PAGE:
Effects of dipeptidyl peptidase-4 inhibition in an animal model of experimental asthma: a matter of dose, route, and time
Michael Stephan, Hendrik Suhling, Jutta Schade, Mareike Wittlake, Tihana Tasic, Christian Klemann, Reinhard Pabst, Marie-Charlot Jurawitz, Kerstin A. Raber, Heinz G. Hoymann, Armin Braun, Thomas Glaab, Torsten Hoffmann, Andreas Schmiedl and Stephan von Hörsten
Summary: This article focuses on alteration of asthmatic allergic reaction using a CD26/DPP4 (dipeptidyl peptidase-4) inhibitor in a rat model of asthmatic inflammation. This study proves different effects on clinical signs and cellular inflammation depending on the route of drug administration (chronic via drinking water or inhaled). Aerosolization of the DPP4 inhibitor simultaneously with the allergen significantly reduced airway hyperresponsiveness and ameliorated histopathological signs compared to controls.
Renal angiotensin II type 1 receptor expression and associated hypertension in rats with minimal SHR nuclear genome
Jason A. Collett, Anne K. Hart, Elaine Patterson, Julie Kretzer and Jeffrey L. Osborn
Summary: Angiotensin II (AII) and its receptors play a major role in the physiology and pathophysiology of blood pressure control. Analysis of different components of the renin–angiotensin system and their heritability was evaluated in a “conplastic” rodent model. AII type 1 receptors, but not other aspects of renin–angiotensin system (RAS) were elevated in the kidneys of hypertensive animals, suggesting a heritable influence of RAS contributing significantly to hypertension.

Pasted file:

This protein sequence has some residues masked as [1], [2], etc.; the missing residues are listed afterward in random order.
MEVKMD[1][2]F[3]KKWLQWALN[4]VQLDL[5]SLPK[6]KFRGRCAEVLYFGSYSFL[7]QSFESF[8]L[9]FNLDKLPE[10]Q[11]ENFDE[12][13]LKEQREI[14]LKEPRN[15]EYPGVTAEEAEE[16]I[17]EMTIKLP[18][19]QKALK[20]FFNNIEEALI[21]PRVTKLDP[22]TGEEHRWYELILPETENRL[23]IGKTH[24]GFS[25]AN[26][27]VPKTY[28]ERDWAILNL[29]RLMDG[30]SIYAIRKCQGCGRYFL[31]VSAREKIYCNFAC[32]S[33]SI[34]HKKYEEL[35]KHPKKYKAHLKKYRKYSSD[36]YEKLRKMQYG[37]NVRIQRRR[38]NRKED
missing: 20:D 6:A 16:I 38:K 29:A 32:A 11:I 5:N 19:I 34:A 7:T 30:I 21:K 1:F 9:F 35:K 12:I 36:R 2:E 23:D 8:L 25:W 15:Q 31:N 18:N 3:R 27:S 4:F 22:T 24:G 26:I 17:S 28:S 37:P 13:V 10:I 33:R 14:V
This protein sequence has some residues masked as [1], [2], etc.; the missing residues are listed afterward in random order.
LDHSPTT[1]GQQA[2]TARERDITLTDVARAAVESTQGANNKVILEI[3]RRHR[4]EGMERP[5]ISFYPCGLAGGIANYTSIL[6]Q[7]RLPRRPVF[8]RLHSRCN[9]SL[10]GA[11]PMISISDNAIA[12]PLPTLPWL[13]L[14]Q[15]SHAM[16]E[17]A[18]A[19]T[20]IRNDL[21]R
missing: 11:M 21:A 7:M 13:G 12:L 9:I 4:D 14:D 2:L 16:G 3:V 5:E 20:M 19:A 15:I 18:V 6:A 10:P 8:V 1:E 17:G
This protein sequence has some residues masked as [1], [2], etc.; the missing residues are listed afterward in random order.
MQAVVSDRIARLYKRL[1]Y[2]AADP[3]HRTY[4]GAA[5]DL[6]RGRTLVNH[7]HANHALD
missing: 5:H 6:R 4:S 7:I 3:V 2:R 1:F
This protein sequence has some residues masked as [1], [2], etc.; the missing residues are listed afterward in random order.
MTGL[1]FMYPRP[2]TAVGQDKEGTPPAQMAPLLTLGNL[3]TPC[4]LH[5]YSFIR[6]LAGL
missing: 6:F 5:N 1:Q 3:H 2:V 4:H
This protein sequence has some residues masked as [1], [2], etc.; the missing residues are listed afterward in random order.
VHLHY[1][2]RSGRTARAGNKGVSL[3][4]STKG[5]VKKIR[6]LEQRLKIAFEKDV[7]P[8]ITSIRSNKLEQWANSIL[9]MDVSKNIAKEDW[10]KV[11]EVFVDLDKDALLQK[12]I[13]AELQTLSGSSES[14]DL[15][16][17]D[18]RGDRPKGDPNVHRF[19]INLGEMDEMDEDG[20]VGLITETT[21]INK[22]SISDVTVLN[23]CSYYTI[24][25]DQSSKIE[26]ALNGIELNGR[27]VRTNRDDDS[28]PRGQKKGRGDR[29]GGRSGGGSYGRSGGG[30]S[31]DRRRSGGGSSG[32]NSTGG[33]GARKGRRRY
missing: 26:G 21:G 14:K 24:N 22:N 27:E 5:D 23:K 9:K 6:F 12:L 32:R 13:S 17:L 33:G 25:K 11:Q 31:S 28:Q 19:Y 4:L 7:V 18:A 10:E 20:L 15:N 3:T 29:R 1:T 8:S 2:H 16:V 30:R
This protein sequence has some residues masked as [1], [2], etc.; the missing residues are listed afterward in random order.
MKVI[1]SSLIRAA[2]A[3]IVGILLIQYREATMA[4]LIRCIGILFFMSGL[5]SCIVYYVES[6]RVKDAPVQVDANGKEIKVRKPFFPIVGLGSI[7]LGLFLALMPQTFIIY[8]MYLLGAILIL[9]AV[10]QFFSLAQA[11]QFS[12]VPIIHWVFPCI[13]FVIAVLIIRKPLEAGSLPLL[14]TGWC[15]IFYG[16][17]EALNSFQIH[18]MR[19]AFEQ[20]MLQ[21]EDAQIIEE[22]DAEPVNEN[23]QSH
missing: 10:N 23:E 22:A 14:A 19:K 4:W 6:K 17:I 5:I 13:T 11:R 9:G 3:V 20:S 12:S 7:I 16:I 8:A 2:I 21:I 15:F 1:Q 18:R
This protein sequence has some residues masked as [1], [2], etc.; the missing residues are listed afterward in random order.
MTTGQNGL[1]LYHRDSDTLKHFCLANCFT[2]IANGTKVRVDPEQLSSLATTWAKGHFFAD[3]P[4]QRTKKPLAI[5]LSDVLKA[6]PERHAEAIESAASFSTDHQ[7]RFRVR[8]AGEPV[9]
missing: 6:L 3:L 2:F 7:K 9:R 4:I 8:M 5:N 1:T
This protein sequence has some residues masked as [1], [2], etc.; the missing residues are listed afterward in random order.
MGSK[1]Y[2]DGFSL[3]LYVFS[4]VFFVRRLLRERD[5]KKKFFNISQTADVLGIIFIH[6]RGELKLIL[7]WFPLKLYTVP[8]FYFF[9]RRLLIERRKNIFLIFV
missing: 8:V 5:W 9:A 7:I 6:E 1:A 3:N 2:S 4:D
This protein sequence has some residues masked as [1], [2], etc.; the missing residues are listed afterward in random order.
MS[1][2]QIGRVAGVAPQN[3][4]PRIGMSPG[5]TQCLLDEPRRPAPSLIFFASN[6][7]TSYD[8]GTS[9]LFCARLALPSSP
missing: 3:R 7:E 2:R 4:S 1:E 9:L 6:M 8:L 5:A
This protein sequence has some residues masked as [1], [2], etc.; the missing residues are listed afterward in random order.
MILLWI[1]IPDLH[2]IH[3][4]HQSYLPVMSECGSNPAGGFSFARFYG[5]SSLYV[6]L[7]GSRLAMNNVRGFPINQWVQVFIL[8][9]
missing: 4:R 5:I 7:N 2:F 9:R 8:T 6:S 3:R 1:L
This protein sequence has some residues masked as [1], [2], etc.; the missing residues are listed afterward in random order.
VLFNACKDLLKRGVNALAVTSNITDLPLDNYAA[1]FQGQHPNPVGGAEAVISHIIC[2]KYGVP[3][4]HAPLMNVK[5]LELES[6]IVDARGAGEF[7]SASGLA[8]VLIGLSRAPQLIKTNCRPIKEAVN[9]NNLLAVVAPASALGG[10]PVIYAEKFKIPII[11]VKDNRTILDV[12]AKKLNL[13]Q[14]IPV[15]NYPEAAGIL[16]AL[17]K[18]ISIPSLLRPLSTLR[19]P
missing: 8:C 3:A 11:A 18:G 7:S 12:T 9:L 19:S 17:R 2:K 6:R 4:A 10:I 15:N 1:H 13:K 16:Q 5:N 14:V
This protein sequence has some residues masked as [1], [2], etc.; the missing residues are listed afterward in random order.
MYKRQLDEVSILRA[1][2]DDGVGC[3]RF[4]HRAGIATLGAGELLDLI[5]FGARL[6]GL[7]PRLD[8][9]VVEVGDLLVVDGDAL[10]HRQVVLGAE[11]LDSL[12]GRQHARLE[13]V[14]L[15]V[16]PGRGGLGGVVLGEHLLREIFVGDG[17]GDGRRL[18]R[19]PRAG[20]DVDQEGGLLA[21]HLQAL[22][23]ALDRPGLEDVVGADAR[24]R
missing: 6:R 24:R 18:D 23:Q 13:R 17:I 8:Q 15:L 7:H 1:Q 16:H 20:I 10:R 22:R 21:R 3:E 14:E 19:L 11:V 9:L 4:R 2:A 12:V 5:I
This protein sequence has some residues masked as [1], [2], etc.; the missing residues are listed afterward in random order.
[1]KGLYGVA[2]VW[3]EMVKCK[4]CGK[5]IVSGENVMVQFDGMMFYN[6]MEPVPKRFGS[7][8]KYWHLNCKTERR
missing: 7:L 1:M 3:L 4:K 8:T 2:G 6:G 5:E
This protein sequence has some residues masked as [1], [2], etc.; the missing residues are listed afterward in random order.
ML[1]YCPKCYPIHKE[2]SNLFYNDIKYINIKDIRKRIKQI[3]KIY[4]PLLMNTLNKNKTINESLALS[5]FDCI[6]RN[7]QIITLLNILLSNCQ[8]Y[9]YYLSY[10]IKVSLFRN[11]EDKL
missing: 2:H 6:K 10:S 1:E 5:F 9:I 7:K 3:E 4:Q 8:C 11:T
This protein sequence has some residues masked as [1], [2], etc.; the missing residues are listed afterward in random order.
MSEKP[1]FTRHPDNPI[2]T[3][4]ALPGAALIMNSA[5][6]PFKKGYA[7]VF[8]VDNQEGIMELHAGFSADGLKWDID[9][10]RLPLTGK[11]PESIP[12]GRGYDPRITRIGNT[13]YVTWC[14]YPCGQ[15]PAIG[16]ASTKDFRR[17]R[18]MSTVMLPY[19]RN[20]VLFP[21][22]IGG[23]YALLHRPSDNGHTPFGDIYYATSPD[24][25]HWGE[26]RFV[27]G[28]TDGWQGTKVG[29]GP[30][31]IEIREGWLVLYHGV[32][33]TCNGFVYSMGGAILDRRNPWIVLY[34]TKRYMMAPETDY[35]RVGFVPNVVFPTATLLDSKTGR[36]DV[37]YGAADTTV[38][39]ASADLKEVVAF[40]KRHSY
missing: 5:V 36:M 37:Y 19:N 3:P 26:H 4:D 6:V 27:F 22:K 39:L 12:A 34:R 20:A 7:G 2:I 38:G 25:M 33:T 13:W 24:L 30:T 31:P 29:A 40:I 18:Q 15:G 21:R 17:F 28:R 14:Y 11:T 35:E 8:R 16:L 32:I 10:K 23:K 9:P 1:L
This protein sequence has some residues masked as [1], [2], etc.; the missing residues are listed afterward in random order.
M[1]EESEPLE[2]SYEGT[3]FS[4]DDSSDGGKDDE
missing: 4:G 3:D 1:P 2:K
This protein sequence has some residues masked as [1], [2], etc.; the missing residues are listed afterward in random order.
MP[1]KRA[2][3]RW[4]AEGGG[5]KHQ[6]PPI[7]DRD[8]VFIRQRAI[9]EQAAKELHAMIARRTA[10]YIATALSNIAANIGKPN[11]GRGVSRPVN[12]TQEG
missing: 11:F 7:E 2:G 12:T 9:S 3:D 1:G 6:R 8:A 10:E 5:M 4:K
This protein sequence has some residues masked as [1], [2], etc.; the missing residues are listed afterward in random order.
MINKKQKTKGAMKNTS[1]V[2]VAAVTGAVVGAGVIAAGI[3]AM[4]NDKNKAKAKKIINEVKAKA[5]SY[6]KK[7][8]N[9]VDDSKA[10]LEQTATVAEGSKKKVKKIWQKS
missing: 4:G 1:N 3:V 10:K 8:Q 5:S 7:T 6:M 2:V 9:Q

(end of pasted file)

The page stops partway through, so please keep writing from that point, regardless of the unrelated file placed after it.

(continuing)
The jouranl recently published its 100th article. Find out more about the first 100 articles here.
You can submit your article to Physiological Reports using the online submission site. We look forward to hearing from you soon.
The results of Wiley’s open access survey of 8000+ authors were published. You can read a summary of the results on our Exchanges blog site.
We created a data visualization tool so that users can drill into the data by research experience, region, and subject area.
We also produced this infographic which shows key results from our author survey alongside OA results from our librarian survey (conducted in May) as well as Wiley’s own experiences of where authors who choose to publish OA are coming from.
We wrote about the effect that funder mandates are having on the take-up of Wiley’s OA offerings.
Also, during this International Open Access week, we announced the transition of four leading journals from the subscription model to Gold OA from January 2014, bringing the total number of Wiley’s open access titles to 28.
You can also read a comment here from Helen Bray about the role of open communications from publishers in the open science movement.
More about Wiley Open Access can be found on this blog, or here: http://www.wileyopenaccess.com/. And lastly, don’t forget you can follow us at www.facebook.com/wileyopenaccess or tweet us at @WileyOpenAccess
We are pleased to announce that Immunity, Inflammation and Disease has now launched with the publication of its inaugural issue. Immunity, Inflammation and Disease is a peer-reviewed, open access, interdisciplinary journal, providing rapid publication of cutting-edge research across the broad field of immunology.
The Editor-in-Chief, Marc Veldhoen has selected these papers to highlight from the issue:
Relative contribution of IL-1α, IL-1β and TNF to the host response to Mycobacterium tuberculosis and attenuated M. bovis BCG by Marie-Laure Bourigault, Noria Segueni, Stéphanie Rose, Nathalie Court, Rachel Vacher, Virginie Vasseur, François Erard, Marc Le Bert, Irene Garcia, Yoichiro Iwakura, Muazzam Jacobs, Bernhard Ryffel and Valerie F. J. Quesniaux